黒澤浩樹 – Hiroki Kurosawa: A Samurai Has Left

Achievements

  • 6th World Tournament 1995 (IKO-1) — 6th (Lost to Yamaki)
  • 5th World Tournament 1991 — 3rd (Lost to Midori)
  • 4th World Tournament 1987 — 6th (Lost to Thompson – inj.)
  • 25th All Japan Tournament 1993 — 6th
  • 17th All Japan Tournament 1985 — 2nd
  • 16th All Japan Tournament 1984 — 1st
  • 10th All Japan Weight Tournament 1993 — 3rd
  • 8th All Japan Weight Tournament 1991 — 4th
  • 4th All Japan Weight Tournament 1987 — 2nd

    Kurosawa vs Matsui

Everyone who is familiar with the history of Kyokushin Karate has heard about the legendary fighter Hiroki Kurosawa, or seen videos of his matches. To this day, Kurosawa remains a symbol of ruthless attacks and devastating low kicks. Relentlessly attacking and moving forward to simply destroy opponents. At one point Kurosawa‘s kicks were measured by a device to deliver 1420 pounds of striking power!

Kurosawa burst onto the tournament scene in 1984, when he became the first player to win the Japan Cup, in his first attempt. He continu

ed the winning streak a year later, when he reached the final where he lost to Shokei Matsui.

In his first World Championships, he reached the quarter-finals, but he could not fight because of the numerous injuries he had suffered in the great victorious battle with the Dutchman – Peter Smit, a fight that became known as an example of “true Kyokushinkai Fighting Spirit”.

Kurosawa vs Yamaki at the 5th World Tournament

Four years later, in the fifth World Cup, he went a step further and reached the top four, where he lost to later champion – Kenji Midori. In 1995, in his third World Cup Kurosawa he achieved what could not be done be any other player – reaching the top eight for the third time. Unfortunately, he lost another fight with his old rival Kenji Yamaki, the later winner.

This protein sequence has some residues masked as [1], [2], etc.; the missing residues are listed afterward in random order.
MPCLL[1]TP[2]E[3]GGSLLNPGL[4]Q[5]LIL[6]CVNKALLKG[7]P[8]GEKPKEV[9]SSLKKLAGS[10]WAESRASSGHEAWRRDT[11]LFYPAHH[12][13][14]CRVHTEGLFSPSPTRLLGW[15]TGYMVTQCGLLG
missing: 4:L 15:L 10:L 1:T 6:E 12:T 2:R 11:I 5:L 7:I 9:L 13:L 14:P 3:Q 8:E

Kurosawa’s ‘push forward’ mentality, was daunting for fighter’s he faced, as he would try to cause as much damage as possible whilst waiting for the opportunity to make a mistake and then go for the KO.

Hiroki Kurosawa was under rehabilitation from knee surgery in 2016, but died of acute heart failure on March 25th, 2017.

OSU!

Comments 7

  1. Jerome

    I’m saddened to hear of his passing. While stationed at Yokota AB in Japan we were both in the same regional schools (Kanto plans). I saw him a few times at promotions and Summer training camp on the beach and at Mt Fuji; where I met Kenji Midori in 1989. I also saw him at tournaments, he either fought or helped his classmates that fought like Akira Masuda; that came in 2nd at the 1991 World Tournament. I was there to see it, not to mention I saw Mas Oyama for the last time. I remember seeing Hiroki beat a huge Canadian guy to take 3rd place at the World Tournament. The last time I saw Hiroki (which ironically is my son’s middle name), was at the 1992 Summer Training Camp at one of the lakes at Mt Fuji. A bunch of lower belts were taking pictures with him. The only time I saw him slightly smile for about 4 seconds is after everyone walked away he started grinning at Akira Masuda because he was laughing at him. We walked past each other and we nodded to each other as we walked by each other, usual. Rest in peace…OSU!

  2. Shabazz

    Shihan Kurosawa will be missed by many that admired his fighting prowess. I watched many of his fights but, my favorite will always between him and Kancho Yamaki.

  3. Ronny

    Last year my brother passed away, which was also a true Kyokushin fighter. He and Kurosawa become my inspiration and motivation now to reach my 2nd kyu. The exam will be held 68 days from now on, and I promise myself to dedicate my preparation with the spirit of my brother and Kurosawa sensei. OSU!

  4. Tony Pizzi

    I idolized and fought like Kurosawa using many Gedan mawashi geri. Being a small fighter he had a huge tamawashi and will forever be remembered by many as one of the great not just kyokushin fighter but a great man he was. Osu! Domo arrigato gosai masta Hiroki!!!! Ichi Ban!!! OSU!!!!!!

  5. Raul

    Yo soy de Latinoamérica de Chile y me causo mucha pen saber su deceso, un grande artista marcial e inspirador , un verdadero kyokushinman, siempre lo seguí viendo sus videos desde el otro lado del mundo
    Raúl

Leave a Reply

Your email address will not be published. Required fields are marked *